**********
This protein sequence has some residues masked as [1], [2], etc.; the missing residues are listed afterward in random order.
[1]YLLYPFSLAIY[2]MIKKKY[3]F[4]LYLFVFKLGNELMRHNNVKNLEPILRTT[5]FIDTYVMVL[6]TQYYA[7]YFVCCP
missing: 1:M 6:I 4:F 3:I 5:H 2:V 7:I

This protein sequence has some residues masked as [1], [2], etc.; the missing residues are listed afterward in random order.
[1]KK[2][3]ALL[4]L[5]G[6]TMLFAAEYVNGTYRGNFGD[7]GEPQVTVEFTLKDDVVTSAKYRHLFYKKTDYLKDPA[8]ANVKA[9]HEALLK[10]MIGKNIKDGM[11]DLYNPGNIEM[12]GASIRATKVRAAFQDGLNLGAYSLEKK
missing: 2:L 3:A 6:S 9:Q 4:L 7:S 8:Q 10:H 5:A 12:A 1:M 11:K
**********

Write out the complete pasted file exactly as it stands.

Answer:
This protein sequence has some residues masked as [1], [2], etc.; the missing residues are listed afterward in random order.
[1]YLLYPFSLAIY[2]MIKKKY[3]F[4]LYLFVFKLGNELMRHNNVKNLEPILRTT[5]FIDTYVMVL[6]TQYYA[7]YFVCCP
missing: 1:M 6:I 4:F 3:I 5:H 2:V 7:I

This protein sequence has some residues masked as [1], [2], etc.; the missing residues are listed afterward in random order.
[1]KK[2][3]ALL[4]L[5]G[6]TMLFAAEYVNGTYRGNFGD[7]GEPQVTVEFTLKDDVVTSAKYRHLFYKKTDYLKDPA[8]ANVKA[9]HEALLK[10]MIGKNIKDGM[11]DLYNPGNIEM[12]GASIRATKVRAAFQDGLNLGAYSLEKK
missing: 2:L 3:A 6:S 9:Q 4:L 7:S 8:Q 10:H 5:A 12:A 1:M 11:K